Deals with: family conflict and separation

Books for younger children (recommended 3-8 yrs)

Mum and Dad Glue by Kes Gray

A little boy tries to find a pot of parent glue to stick his mum and dad back together. His parents have come undone and he wants to mend their marriage, stick their smiles back on and make them better. This rhyming story is brilliantly told with a powerful message that even though his parents may be broken, their love for him is not.

Deals with: coming to terms with parents’ separation

Where Did You Go Today? By Jenny Duke

A little girl goes to the park with her dad and has a fantastic time climbing, swinging and sliding: the play transports her to imaginary locations, like sliding down a snowy mountain, sailing on a roundabout ship out to sea and racing on a camel in the desert while bouncing on her ride-on playground animal. Finally, it’s time for dad to take her home and say a cheerful goodbye to her and mum.

Deals with: paternal separation

The Family Fairies by Rosemary Lucas

Rosemary’s primary aim was to provide the foundations for other adoptive families to help explain their own remarkable journeys… storytelling to help children understand that families come together in different ways.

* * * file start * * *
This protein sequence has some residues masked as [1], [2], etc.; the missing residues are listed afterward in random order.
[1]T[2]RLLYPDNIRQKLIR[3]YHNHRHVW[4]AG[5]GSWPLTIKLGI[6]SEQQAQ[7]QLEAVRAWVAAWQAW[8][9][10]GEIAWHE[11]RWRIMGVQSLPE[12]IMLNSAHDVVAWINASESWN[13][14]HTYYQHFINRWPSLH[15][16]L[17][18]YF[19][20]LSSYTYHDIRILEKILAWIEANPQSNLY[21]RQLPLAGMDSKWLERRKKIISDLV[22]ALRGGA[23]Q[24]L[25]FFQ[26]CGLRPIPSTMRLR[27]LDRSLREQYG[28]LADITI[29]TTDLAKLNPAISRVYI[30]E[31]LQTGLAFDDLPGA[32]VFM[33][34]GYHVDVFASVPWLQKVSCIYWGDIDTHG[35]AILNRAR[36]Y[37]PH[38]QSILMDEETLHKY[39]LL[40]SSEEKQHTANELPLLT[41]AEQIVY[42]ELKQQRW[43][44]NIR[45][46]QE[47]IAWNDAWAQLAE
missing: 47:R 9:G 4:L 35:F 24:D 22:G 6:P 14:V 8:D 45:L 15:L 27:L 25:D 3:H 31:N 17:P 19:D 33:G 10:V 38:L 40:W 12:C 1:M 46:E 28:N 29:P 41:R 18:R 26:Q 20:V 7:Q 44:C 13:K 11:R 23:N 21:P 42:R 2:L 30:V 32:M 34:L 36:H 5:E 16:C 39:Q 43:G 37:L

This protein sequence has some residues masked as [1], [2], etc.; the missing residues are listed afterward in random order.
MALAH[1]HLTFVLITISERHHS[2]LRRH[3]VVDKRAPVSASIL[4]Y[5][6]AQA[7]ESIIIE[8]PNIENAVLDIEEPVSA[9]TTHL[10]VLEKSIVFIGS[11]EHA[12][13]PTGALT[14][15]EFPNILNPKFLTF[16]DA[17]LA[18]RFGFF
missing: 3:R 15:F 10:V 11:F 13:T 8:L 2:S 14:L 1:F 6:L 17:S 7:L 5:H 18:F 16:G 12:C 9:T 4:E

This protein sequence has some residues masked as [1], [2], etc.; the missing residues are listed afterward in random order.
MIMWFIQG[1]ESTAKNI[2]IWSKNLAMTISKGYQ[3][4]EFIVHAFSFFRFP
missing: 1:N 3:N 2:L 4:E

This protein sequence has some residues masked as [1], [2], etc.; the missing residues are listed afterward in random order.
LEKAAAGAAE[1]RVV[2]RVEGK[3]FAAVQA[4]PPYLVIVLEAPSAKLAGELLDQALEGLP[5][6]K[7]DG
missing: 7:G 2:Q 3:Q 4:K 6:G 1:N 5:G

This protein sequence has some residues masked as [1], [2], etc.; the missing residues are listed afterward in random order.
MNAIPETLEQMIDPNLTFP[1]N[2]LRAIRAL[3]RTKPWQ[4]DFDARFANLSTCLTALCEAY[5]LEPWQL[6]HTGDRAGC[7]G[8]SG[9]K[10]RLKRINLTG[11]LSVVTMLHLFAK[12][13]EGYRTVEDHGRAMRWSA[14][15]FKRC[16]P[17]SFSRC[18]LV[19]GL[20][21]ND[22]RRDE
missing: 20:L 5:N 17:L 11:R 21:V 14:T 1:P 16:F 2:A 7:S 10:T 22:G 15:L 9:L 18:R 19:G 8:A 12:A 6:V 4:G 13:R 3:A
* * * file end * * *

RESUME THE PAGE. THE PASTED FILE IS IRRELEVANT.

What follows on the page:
Deals with: the adoption process

The Invisible String By Patrice Karst

The Invisible String offers a very simple and reassuring approach to overcoming loneliness, separation, or loss with an imaginative twist that children easily understand.

Deals with: separation anxiety, reassurance

Two Homes by Claire Masurel

In this award-winning picture book classic about divorce, Alex has two homes – a home where Daddy lives and a home where Mummy lives. Alex has two front doors, two bedrooms and two very different favourite chairs. He has a toothbrush at Mummy’s and a toothbrush at Daddy’s. But whether Alex is with Mummy or Daddy, one thing stays the same: Alex is loved by them both – always. This gently reassuring story focuses on what is gained rather than what is lost when parents divorce, while the sensitive illustrations, depicting two unique homes in all their small details, firmly establish Alex’s place in both of them. Two Homes will help children – and parents – embrace even the most difficult of changes with an open and optimistic heart.

Deals with: parents’ separation, moving between two homes

The Great Big Book of Families by Mary Hoffman

What is a family? Once, it was said to be a father, mother, boy, girl, cat and dog living in a house with a garden. But as times have changed, families have changed too, and now there are almost as many kinds of families as colours of the rainbow – from a mum and dad or single parent to two mums or two dads, from a mixed-race family to children with different mums and dads, to families with a disabled member. This is a fresh, optimistic look through children’s eyes at today’s wide variety of family life: from homes, food, ways of celebrating, schools and holidays to getting around, jobs and housework, from extended families, languages and hobbies to pets and family trees.

Deals with: change in family dynamics, non-traditional families

Living with Mum and Living with Dad: My Two Homes By Melanie Walsh